Slang. . heather: my life changed i found out the word liang'' was actually slang for “shortened language' so slang is slang for slang INTENSITY ] WHAT. Better run for cover if Jaden Smith gets a hold of this
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User avatar #2 - ubercookieboy (08/18/2014) [-]
Better run for cover if Jaden Smith gets a hold of this
#1 - kingdork (08/18/2014) [-]
And swell is slang for super-well
And swell is slang for super-well
#5 - selfrazedzealot (08/19/2014) [-]
No slang isn't slang for slang... its slang for shortened language. you wouldn't say weed in place of weed. You would say it in place of Marijuana.
#6 to #5 - xcoreyx (08/19/2014) [-]
I was going to say this exact thing
#7 to #6 - John Cena (08/19/2014) [-]
But you didn't. And in lieu of saying that exact thing you said essentially nothing at all.
But you didn't. And in lieu of saying that exact thing you said essentially nothing at all.
User avatar #19 to #5 - pipchimturt (08/19/2014) [-]
This comment follows this post like a lost puppy, it's ALWAYS brought up!
#9 to #5 - vymastenaochechula ONLINE (08/19/2014) [-]
that would make sense if tumblr wasn't once again full of ****

slang (n.)
1756, "special vocabulary of tramps or thieves," later "jargon of a particular profession" (1801), of uncertain origin, the usual guess being that it is from a Scandinavian source, such as Norwegian slengenamn "nickname," slengja kjeften "to abuse with words," literally "to sling the jaw," related to Old Norse slyngva "to sling." But OED, while admitting "some approximation in sense," discounts this connection based on "date and early associations." Liberman also denies it, as well as any connection with French langue (or language or lingo). Rather, he derives it elaborately from an old slang word meaning "narrow piece of land," itself of obscure origin. Century Dictionary says "there is no evidence to establish a Gipsy origin." Sense of "very informal language characterized by vividness and novelty" first recorded 1818.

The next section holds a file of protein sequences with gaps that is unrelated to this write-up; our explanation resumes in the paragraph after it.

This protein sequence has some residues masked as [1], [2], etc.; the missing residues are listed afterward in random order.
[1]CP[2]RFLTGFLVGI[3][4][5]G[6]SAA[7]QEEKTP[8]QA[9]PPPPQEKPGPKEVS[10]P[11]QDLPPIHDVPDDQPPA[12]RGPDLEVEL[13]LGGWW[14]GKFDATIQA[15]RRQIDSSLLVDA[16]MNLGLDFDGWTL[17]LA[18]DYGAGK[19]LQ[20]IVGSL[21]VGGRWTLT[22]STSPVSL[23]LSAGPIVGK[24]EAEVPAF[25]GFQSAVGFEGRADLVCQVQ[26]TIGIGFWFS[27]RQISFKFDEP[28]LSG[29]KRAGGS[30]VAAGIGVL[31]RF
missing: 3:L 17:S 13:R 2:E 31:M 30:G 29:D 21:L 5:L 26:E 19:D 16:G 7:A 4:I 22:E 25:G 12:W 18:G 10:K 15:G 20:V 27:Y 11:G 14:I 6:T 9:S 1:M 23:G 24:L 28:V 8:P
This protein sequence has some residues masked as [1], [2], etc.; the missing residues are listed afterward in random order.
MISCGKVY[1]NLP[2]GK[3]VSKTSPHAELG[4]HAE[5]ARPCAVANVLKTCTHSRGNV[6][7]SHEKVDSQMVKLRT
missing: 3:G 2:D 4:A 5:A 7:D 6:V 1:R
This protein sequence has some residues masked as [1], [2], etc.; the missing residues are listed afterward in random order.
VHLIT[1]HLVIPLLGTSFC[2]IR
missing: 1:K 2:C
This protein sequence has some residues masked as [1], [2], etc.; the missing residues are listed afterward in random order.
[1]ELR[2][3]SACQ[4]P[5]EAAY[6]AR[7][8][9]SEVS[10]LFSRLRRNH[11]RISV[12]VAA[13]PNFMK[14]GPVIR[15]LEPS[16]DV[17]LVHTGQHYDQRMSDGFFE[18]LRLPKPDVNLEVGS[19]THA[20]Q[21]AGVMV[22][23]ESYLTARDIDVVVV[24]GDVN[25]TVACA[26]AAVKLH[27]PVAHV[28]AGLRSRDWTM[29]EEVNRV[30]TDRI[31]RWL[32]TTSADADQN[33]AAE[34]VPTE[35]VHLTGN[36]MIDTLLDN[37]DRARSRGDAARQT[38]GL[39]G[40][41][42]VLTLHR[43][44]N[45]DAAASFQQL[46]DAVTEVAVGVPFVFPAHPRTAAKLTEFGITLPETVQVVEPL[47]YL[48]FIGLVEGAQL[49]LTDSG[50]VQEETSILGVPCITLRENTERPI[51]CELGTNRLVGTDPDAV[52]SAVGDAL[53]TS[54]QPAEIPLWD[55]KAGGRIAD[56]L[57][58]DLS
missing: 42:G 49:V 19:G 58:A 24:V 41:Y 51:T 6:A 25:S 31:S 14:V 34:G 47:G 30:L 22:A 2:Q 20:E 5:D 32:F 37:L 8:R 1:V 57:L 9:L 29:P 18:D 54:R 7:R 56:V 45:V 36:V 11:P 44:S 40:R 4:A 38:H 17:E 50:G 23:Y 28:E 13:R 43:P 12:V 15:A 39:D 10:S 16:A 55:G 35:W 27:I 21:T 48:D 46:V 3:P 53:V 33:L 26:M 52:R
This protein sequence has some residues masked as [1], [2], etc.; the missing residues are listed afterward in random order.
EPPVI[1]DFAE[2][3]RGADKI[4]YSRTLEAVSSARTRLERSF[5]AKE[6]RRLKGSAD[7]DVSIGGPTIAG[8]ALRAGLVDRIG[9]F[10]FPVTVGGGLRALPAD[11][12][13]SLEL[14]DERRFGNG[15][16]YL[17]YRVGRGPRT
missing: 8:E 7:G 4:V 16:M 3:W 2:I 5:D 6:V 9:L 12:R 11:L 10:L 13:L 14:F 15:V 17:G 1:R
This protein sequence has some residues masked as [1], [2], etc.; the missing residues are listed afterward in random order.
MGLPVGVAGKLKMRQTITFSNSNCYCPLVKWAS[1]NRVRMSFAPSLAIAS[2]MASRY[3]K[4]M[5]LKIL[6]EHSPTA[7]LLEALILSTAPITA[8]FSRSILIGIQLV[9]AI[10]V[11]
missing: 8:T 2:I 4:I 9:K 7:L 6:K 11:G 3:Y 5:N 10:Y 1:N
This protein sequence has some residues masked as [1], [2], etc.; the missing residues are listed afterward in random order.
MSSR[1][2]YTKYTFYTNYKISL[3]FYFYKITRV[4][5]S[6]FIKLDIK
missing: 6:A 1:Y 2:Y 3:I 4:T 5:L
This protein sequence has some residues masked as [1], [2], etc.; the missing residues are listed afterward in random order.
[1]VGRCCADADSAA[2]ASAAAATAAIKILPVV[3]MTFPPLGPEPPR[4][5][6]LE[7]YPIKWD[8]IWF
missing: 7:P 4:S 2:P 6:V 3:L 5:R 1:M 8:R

#16 to #9 - vymastenaochechula ONLINE (08/19/2014) [-]
thumbing me down for providing citation for the word origin, wow rood
#15 to #5 - John Cena (08/19/2014) [-]
Tumblr posts always screw up that last "mind blown" sentence by getting it wrong or thinking it's deeper than it is
#18 - John Cena (08/19/2014) [-]
And yet again, tumblr spreads ******** .

Etymology of the word slang[edit]
In its earliest attested use (1756) the word slang referred to the vocabulary of "low or disreputable" people. By the early nineteenth century, it was no longer exclusively associated with disreputable people, but continued to be applied to language use below the level of standard educated speech.[9] The origin of the word is uncertain, although it appears to be connected with Thieves' cant. A Scandinavian origin has been proposed (compare, for example, Norwegian slengenavn, which means "nickname"), but is discounted by the Oxford English Dictionary based on "date and early associations".[9][10]
#3 - fezzo (08/18/2014) [-]
BOOMSLANG!
#21 to #8 - quoterox (08/19/2014) [-]
#BRINGBACKTALLYWAGS2014
#BRINGBACKTALLYWAGS2014
#20 - endospore ONLINE (08/19/2014) [-]
Okay is spelling out OK, which is the abbreviation of Oll Korrect, an intentional misspelling of All Correct.

So okay is slang for all correct. Okay?
#11 - thebroble (08/19/2014) [-]
English is so god damn confusing
English is so god damn confusing
User avatar #12 to #11 - marioslmg (08/19/2014) [-]
Thats a nice bass.
But what kind of bass?
Sound bass?
Fish bass?
#14 to #11 - John Cena (08/19/2014) [-]
Maybe if you're a ******* 12 year old.
#22 to #14 - tomatoesauce (08/19/2014) [-]
no, but I am ******* a 12 year old!
User avatar #4 - mountaindewkie (08/18/2014) [-]
Phanact is slang for complete and utter faggot
#23 - John Cena (08/19/2014) [-]
**anonymous rolled image**
User avatar #17 - monswine (08/19/2014) [-]
it's not even true. the simplest of etymology searches would disprove it. It's a cute idea, but it's nonsense. etymonline.com/index.php?term=slang&allowed_in_frame=0 Slang originally referred to the specialized vocabulary of skilled professionals (jargon), especially criminals. It's modern definition of informal novelty is more recent by almost a century. While the exact origin of slang is itself unclear it's not a portmanteau.
User avatar #13 - nosurprise (08/19/2014) [-]
Isn't it 'slang is slang for shortened language'?
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